Thursday, 29 December 2011

Poetry progress

David Overton, a local musician, has set my words from the Orumulum (posted here on 6th January 2010) as an anthem, which the choir at Grimsby Minister sang for the first time at a mid-week Evensong before Christmas. It has a lovely mediaeval feeling lilt to it. David’s father was Organist at St Michael’s for many years and I remember visiting him in his Abbeyfield House room soon after I arrived here. David’s own credits include arranging music for James Galway, and he is himself a member of the Minster’s choir.

Meanwhile, I have got about half way through my project of re-telling the three dozen or so poems of Earl Rognvaldr from the Orkneyinga Saga (begun with the Grimsby poem posted here on 11th September 2011).

For example, Prof Judith Jesch’s literal “Here I’ve raised a high cairn to a strong minded ghost in dark Dollsteinshola; in this way I look for rings - I do not know who among the pushers of wave-skis [a kenning for sailors] will go later the long and ugly way, the route across the broad lake” has become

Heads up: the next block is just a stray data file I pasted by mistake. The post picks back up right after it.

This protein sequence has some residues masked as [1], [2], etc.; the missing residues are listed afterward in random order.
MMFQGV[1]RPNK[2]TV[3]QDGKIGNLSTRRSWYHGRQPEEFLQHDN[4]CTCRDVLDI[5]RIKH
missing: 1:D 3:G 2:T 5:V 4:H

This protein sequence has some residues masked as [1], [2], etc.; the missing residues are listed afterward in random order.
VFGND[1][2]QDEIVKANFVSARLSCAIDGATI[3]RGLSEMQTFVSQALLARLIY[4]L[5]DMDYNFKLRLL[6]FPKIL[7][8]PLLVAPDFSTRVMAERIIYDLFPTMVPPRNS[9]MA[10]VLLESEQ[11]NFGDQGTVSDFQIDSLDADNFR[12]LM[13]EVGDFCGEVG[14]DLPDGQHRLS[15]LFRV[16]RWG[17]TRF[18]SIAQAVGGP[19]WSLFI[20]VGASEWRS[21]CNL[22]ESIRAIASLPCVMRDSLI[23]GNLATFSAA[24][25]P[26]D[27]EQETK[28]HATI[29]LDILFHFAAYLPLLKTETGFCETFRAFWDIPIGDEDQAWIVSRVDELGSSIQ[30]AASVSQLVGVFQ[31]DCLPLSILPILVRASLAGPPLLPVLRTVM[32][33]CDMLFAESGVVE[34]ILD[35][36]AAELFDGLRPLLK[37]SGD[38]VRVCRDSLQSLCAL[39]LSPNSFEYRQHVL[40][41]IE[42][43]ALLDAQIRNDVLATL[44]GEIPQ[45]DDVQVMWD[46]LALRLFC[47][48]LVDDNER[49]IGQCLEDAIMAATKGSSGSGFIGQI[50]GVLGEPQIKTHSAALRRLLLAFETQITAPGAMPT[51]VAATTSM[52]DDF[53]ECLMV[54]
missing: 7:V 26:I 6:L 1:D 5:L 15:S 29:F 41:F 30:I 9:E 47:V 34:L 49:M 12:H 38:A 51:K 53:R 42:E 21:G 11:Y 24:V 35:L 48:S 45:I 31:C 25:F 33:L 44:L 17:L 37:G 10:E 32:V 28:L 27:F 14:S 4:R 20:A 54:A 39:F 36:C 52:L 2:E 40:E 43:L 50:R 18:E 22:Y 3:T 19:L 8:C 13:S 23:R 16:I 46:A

We pile up stones to mask our fear
and keep the cave’s strong ghouls away
who in the deep of Doll’s dark hole
maintain their grip on rings of gold.

We pile up stones to mark our feat:
perhaps some men will skim the sea
and then on this our awful route
will find our cairn already built.

Her “I hang a snake of the bridge of the hawk [a kenning for arm-ring built on a kenning for arm] made round by the hammer on the gallows of the tongs [another kenning for arm]; we reveal the drink of Grimnir of hanged ones [a kenning for poetry built on a kenning for Odin] - The fir-tree of the gleaming-voice of the Gautar of the cave [a kenning for women built on a kenning for gold built in turn on a kenning for giants] has gladdened me so much that I play with my hollows of the backward-bending feller of the lagoon [a kenning for oar built on a kenning for hand]” has become

Hands which swung felled-trees through water
stroke the gold that snakes in loops
where the hunter’s hawk last rested,
stroke the gold once executed
by such hammer wielding hands.

Drink with me, great God of all fate,
sing of one tree-tall-slender,
sing of her bright treasure-bearing,
delight with me at all her splendour,
sing, and to her beauty drink.

And her “Einarr said that he wished to entertain none of the followers of Rognvald except the jarl himself; the roaring sea of Gauter [a kenning for poetry] comes to my palate – I know that [the one] not amiable to men overturned his promises; I went in where the fires of Yggr [a kenning for swords] burned late in the evening” has become

In my speech the storm surge sings
of Einar set to lure me in
at whose farm the forge fire flames
with burning swords and twisting claims.

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